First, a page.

Sun. Mar 3rd, 2024

By Helen Krim

Social Determinants of Health encompasses all the non-medical factors that influence our health and wellness. Our genes are a relatively minor factor accounting for only 30% of our health outcomes. Seventy percent of our outcomes result from economic conditions, our neighborhood and physical environment, food, education, economic stability, community and social contexts, and our healthcare environment. Each of these factors, in turn, interacts with other factors that together impact our health

For example, the impact of food on our health depends on the availability of healthy food, and enough economic stability to prevent food insecurity.  Lack of access to healthy food and food insecurity both lead to unhealthy eating habits, which can result in diabetes. During the pandemic we saw how neighborhood conditions such as unemployment, densely populated housing, and the absence of parks for outdoor recreation greatly contributed to the spread of disease and death. Community context has a tremendous negative impact on immigrant populations, particularly on the undocumented, where discrimination and stress can disrupt families and supportive social networks. The interaction of these social determinants of health together contribute either to the well-being or to the distress of a community. 

The healthcare environment comprises healthcare coverage, availability of providers, pharmacies, language and culturally appropriate care, and quality care. Statistically, of the 62 counties in New York State, health outcomes in the Bronx are the worst.  During the last 9 years, according to the Robert Wood Johnson Foundation and the University of Wisconsin Population Health Institute, 31 to 45 % of the population in the Bronx lived in poverty. Diabetes deaths per 100,000 ranged from 33 to 65, the highest in the state. Asthma hospitalizations per 100,000 ranged from 865 to 1637. Hospitalizations for drug use per 100,000 were the highest in the state and ranged from 605 to 1329.  These dismal outcomes are the result of the negative impact of social determinants of health in the Bronx, and the lack of access to regular preventive medical care.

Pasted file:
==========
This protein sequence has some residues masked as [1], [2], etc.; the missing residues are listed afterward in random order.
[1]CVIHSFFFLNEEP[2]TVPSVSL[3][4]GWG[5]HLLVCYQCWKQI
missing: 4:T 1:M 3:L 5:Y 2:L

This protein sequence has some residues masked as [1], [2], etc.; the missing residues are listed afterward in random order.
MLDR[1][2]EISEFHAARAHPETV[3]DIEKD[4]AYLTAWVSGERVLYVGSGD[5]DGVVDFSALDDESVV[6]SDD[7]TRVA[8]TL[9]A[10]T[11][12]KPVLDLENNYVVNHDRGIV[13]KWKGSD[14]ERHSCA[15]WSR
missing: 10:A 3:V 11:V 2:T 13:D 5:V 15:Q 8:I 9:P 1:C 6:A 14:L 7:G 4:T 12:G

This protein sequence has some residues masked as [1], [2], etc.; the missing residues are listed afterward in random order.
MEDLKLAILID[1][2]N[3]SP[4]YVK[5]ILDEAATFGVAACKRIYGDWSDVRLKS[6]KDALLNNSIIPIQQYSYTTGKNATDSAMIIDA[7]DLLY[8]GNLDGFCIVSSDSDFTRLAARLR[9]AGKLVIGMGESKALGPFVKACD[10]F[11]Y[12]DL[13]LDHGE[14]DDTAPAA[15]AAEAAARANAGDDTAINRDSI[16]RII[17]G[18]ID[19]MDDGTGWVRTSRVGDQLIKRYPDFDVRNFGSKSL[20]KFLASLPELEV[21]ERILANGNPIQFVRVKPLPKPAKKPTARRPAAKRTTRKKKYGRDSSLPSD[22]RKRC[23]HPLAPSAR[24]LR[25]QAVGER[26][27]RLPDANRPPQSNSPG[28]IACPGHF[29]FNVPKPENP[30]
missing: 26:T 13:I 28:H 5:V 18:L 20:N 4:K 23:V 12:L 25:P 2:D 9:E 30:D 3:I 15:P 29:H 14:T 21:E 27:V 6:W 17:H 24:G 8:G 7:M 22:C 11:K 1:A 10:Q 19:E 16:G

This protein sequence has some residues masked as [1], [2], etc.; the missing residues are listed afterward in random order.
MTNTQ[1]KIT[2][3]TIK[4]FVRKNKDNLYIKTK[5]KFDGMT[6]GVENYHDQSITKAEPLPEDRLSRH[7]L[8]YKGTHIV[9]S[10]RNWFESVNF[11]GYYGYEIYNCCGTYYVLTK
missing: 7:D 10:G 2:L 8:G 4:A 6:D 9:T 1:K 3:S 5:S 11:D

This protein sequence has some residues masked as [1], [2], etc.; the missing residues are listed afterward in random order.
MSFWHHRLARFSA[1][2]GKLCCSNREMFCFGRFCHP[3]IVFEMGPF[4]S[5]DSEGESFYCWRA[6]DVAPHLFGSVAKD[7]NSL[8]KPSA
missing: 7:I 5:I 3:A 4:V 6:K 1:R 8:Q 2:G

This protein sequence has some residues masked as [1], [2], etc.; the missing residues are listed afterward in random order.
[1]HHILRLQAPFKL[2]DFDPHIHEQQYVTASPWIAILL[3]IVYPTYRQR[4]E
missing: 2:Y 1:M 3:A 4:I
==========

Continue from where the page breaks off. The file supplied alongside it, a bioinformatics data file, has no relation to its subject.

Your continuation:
Few people are truly satisfied with the health insurance industry in the United States today. In New York State, 5% of our population cannot afford any insurance. Fifty percent have insurance, but cannot afford to use it because of co-pays, and deductibles. They put off care. A third of those people report developing serious and costly conditions.  Approximately 60% of people in bankruptcy court are there because of medical debt. It does not have to be this way.

The New York Health Act would cover every resident of New York State regardless of immigration or employment status. The bill provides preventive care, reproductive care, mental health care, addiction services, dental, vision and hearing care, prescriptions, and long term care. Copays, deductibles, and out of network charges would be eliminated, so people would be able to access care when they need it, and before they become seriously and expensively ill.

The bill would be paid for in part from savings resulting from the elimination of the 55 billion dollars in profit earned by insurance companies in NYS, savings resulting from the power of the state to negotiate drug prices for 23 million New Yorkers, and savings resulting from eliminating the administrative bureaucracy needed to manage the billing for the approximately 55 insurance companies operating in New York. Another major portion of the funds for the New York Health Act would come from a progressive income tax. Estimates vary slightly, but two comprehensive economic analyses of the New York Health Act (the 1915 Friedman study at the University of Massachusetts at Amherst and the 1919 study by the Rand Corporation) determined that 95 % of New Yorkers would pay less than they are paying now for healthcare, when deductibles, copays and out of network charges are eliminated.

Because of the size and complexity of the Act, the New York Health Act establishes a Board of Trustees with representatives of all stakeholders to work on the details and timing of implementation. The Board has two years to develop proposals for every aspect of the plan from finance to integration with existing federal and state programs and institutions. Implementation may take another two years. We know the bill is being considered seriously, because the leadership has established working groups to study the plan, and because of the dramatic increase in advertisements for insurance companies and pharmaceuticals. The bill has no budget implications at this time, but must pass this year, because of the long time needed for implementation. Answers to the most frequently asked questions can be found at It is important that every New Yorker learn about the New York Health Act and advocate for its passage.

Helen Krim

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